I usually do the Monday Morning Manager to start the week but I was still recovering from our daughters wedding! What a great time it was too!
So here’s the situation. You’ve been a sales manager for about six months and you just got off the phone with your best salesperson, who informed you that she was leaving the company. She had been in the sales position for a little under a year. She was hired before you came on as the sales manager.
The phone call was tense because this lady had come highly recommended so you were surprised that she was calling it quits. What she told you was not totally surprising. Still, though, you hated to see her leave. This is what you learned from the rep.
- During the year she was with the company her territory changed three times. She wound up losing her key account during the last reshuffle.
- The commission plan had changed after the first of the year, which meant that most reps were somewhat capped on what they could make.
- She commented that when she started, the salespeople did not have to do call reports but now the company wanted them weekly.
- The company had cut back on their entertainment budget, which did affect customer loyalty to some degree.
- The territory change required that she do more traveling. which made it difficult on her due to family commitments.
The company was doing well financially so the changes they made seemed unnecessary. So, is there a lesson to be learned from this scenario? (Obviously, this situation was created to fit a rather unusual scenario but there is still a pearl to be plucked.)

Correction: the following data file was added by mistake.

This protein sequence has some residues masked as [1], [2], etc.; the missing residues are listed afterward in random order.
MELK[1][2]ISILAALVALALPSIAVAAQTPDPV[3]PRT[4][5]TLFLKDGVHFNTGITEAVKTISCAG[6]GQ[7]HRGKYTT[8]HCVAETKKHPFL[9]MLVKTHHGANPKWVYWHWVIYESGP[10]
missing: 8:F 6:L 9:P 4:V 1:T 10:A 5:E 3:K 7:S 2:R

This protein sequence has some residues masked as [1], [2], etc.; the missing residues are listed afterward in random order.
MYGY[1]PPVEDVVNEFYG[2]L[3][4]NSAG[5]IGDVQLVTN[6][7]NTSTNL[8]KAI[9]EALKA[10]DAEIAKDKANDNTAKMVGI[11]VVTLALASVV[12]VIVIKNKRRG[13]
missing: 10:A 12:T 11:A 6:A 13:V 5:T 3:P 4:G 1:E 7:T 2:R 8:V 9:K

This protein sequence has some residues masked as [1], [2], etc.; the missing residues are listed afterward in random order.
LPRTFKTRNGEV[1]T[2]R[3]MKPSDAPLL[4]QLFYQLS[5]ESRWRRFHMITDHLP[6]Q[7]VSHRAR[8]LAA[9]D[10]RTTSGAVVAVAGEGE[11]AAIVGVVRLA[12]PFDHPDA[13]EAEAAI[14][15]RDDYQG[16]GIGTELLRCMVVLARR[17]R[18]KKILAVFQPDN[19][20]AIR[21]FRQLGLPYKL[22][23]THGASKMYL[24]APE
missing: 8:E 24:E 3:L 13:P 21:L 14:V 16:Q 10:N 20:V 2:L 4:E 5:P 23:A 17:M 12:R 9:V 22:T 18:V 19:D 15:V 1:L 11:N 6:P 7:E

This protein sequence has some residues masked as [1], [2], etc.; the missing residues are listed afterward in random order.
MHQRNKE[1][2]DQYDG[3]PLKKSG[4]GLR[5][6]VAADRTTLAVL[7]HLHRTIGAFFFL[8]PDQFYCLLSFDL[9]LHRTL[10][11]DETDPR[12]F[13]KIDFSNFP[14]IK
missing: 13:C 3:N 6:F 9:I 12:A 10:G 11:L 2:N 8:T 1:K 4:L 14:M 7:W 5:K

The worst thing you can do to a salesperson is to hire them with one set of rules and then change them after they have been with the company for a while. Yes, there are time when companies are forced to change depending on industry issues, financial issues, product problems and a host of other factors. Sometimes these changes will affect the salespeople. No one can do much about some or most of these.
When you hire a salesperson you, as the manager, have to be completely honest and up front about the company, the conditions of employment, commissions, territory size and other job related factors. There cannot be one bit of mystery or confusion about anything the salesperson will have to do as part of the job. Every question an interviewing rep asks has to be answered truthfully. If you don’t know the answer then state that.
I believe that most salespeople are loyal to the companies they work for until the time comes when the company makes changes for no apparent logical reasons. If you’re a sales manager working for a company like this you should take a hard look at your loyalty, because my suspicion is that the company may not be all that loyal to you.
The Final Thought: Sometimes the enemy of good is better. Dr John Simpson